Is sex for the first time really that different for guys than it is for girls? There are a lot of myths and stereotypes attached to sex, depending on gender—but they’re not all true. From movies and TV, it may seem like sex is completely different for guys than it is for girls, but we talked to several guys to find out what it’s really like, behind-the-scenes.
1. Guys can regret their first time
Just like girls can regret having sex, guys can, too. A guy may have sex earlier than he expected or with a partner that he’s no longer with. It’s perfectly normal for either gender to feel a sense of uncertainty about whether or not they made the right decision.
“My ex and I broke up shortly after we started having sex,” says Colin*, a recent graduate of the University of Texas at Austin. “She started cheating on me. I didn’t regret having sex at the time, but now I kind of do. I didn’t know what type of person she was.”
It’s not the end of the world to end up regretting your first time, for a variety of reasons. All those things you heard about virginity and how sacred it is? They’re not necessarily true. Your sex life is what you make of it, and there’s nothing shameful about not being 100 percent pleased with how your first time turned out. Don’t forget: practice makes perfect!
2. Guys could be having their first time even if their partner is not
There’s a stereotype attached to the idea that guys have more sex—and start having sex earlier—than women. The fact is that this isn’t true. Plenty of guys have sex later than girls, and even if it’s his first time, that doesn’t mean it’s hers.
Just because one partner has had sex, however, doesn’t mean the other partner should feel insecure. “I didn’t know if I’d be living up to expectations,” says Adam*, a freshman at Boston College. “My girlfriend assured me that she really wanted to have sex with me, and that there was nothing I could do wrong.”
While it’s true that you get better at sex with practice, the same is true for every partner. Just because someone’s had sex with other partners doesn’t mean they’ll be better at sex—because they still have to learn what it’s like with a new partner. Sex is about exploring what two people like as individuals as well as together, and it’s a learning process no matter how many previous partners you’ve had (or haven’t had).
3. The first time may be different depending on his sexuality or gender identity
There’s no across-the-board answer for what it’s like to have sex for the first time as a guy, especially when you take into account the variety of sexual orientations and gender identities.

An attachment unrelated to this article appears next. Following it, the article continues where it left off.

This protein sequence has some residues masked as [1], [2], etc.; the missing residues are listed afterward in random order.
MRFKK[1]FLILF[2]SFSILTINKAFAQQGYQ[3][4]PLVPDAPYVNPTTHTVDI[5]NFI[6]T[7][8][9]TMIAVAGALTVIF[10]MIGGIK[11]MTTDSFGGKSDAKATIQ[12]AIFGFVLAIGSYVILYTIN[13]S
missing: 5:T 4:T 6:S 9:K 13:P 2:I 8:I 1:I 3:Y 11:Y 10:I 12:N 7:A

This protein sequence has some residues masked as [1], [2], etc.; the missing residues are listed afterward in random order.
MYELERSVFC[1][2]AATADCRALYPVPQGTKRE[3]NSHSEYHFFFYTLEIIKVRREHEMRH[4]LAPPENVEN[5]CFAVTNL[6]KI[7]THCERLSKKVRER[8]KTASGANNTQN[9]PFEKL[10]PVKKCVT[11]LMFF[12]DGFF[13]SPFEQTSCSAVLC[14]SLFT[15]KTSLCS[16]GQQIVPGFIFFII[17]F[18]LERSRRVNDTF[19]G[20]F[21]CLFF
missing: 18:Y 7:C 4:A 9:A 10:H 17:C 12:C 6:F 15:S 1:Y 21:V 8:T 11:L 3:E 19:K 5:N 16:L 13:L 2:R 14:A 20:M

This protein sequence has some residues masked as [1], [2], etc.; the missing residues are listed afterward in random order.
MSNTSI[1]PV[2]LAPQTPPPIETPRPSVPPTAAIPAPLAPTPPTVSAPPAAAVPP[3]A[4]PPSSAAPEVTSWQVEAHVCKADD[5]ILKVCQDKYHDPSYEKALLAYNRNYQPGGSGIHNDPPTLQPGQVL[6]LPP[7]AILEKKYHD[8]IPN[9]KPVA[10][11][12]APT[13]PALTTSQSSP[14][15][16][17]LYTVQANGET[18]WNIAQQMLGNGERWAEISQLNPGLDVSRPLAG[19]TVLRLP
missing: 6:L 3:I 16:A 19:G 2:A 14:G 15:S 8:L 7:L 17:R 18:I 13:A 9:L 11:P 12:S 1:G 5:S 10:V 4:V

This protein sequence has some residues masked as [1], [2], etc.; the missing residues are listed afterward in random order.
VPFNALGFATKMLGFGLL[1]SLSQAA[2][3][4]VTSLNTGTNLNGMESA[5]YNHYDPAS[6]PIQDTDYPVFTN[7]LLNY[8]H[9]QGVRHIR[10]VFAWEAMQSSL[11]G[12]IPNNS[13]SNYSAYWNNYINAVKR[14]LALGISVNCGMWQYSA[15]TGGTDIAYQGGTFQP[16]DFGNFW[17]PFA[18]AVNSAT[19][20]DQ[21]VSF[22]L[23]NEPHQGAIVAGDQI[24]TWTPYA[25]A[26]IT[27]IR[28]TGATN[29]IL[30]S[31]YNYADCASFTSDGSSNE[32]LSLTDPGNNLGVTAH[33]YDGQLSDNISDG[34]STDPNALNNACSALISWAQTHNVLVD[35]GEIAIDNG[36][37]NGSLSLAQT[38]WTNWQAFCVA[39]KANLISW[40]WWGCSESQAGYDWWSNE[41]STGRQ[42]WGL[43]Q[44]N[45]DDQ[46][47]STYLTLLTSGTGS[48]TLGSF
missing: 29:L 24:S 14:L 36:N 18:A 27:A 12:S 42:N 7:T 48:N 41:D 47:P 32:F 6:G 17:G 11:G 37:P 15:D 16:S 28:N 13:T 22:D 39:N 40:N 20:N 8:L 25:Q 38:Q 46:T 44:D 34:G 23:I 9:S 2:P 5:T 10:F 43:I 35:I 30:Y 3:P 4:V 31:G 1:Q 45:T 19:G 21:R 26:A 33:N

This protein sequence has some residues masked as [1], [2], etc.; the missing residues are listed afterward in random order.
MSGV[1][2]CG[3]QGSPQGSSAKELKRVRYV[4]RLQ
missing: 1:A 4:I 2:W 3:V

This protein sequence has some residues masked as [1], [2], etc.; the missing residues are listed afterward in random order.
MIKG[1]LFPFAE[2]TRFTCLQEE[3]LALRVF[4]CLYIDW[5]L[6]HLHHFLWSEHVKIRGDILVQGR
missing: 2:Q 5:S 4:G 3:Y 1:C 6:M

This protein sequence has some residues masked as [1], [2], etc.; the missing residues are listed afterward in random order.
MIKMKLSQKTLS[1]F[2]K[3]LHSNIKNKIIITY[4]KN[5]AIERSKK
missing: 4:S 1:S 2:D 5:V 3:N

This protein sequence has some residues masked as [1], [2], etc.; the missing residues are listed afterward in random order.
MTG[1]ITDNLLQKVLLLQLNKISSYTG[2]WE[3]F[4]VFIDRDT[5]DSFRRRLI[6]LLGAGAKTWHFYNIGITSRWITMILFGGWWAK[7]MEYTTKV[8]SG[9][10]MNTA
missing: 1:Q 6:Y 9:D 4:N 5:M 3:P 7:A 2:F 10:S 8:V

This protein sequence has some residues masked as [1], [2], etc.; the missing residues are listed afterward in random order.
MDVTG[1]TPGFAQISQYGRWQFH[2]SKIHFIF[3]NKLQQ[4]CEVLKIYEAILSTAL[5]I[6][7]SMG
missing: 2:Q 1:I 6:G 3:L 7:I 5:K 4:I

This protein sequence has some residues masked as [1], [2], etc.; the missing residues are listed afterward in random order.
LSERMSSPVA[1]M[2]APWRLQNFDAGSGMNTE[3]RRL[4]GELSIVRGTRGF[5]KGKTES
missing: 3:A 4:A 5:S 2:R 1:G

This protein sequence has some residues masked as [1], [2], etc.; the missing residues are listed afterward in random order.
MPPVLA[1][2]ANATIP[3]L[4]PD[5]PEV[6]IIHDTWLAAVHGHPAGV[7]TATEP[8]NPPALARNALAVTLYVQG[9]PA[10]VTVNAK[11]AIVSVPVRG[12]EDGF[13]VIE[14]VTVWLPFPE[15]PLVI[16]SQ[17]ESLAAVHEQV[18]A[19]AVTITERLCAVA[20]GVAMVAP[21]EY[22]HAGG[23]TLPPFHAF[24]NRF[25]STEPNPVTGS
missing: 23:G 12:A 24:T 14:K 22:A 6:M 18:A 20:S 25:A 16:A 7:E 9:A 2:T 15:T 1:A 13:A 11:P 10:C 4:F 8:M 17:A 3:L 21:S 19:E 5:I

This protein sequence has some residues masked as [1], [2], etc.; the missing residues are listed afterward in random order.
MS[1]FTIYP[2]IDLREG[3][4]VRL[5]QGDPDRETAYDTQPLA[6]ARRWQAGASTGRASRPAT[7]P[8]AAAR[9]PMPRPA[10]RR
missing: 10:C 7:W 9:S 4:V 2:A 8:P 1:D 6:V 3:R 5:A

Nathan*, a senior at the University of Connecticut, says that he was hesitant to have sex for the first time because he wasn’t interested in anal sex, and many gay and bisexual men are. “By not liking anal sex, I felt like there must have been something wrong,” he says. “My partner was really understanding, but I was worried I was not making him happy.”
Nathan also made sure his partner, who’d had sex before, got tested for STIs. He recommends that even if your partner seems certain that they’re clean, it’s a good safety precaution to be absolutely sure. Nathan offered to get tested as well, even though it was his first time having sex. “Even though I was never sexually active, it just showed we cared about each other’s well being and comfort before committing sexually,” he says.
For transgender and genderqueer guys, sex can also be a time of self-discovery and mutual trust with a partner. Jack*, a sophomore at Emerson College, knew he needed to feel completely at ease with a partner before having sex, because he’s transgender.
“Trans people are open to a lot of discrimination—which sometimes leads to violence,” Jack says. He also had worries that a female partner wouldn’t find him attractive and wanted to be absolutely certain there was a level of trust before having sex.
4. He’s probably nervous too
This is another one of those completely false stereotypes: that women are nervous about their first time, but guys aren't. It’s a myth that, to be honest, doesn’t make a lot of sense. If you were doing something you’ve never done before, why wouldn’t you be at least a little nervous?
Steven*, a junior at California State University, says that he was nervous the first time around. “I didn’t know what I was doing,” he says. “Neither of us did—but that didn’t stop me from feeling worried. I didn’t want to mess it up, do something she didn’t like or do anything to hurt her.”
Nathan also felt awkward and uncomfortable during his first time—which he attributes to the fact that he wasn’t sure about anal sex. “I understand most people feel awkward before, but I felt like I should have been more excited,” he says. He also realized that he and his partner have different sexual preferences, but it’s okay and they can find ways to compromise. “My partner and I are still together and learning something new about each other as time goes on.”
If a guy’s nerves seem to be getting in the way, stop and make sure that both partners are consenting and really want to have sex. If they do, but are just nervous, ease the tension by reminding them that you’re not perfect either—you’re just human. Level the playing field, and don’t make sex into something that has to be achieved perfectly from day one.
There are so many stereotypes out there, but truth be told, sex is different for every person, regardless of gender. Sex, especially for the first time, really varies depending on the partners involved, their level of trust and mutual respect, enthusiastic consent and many other factors.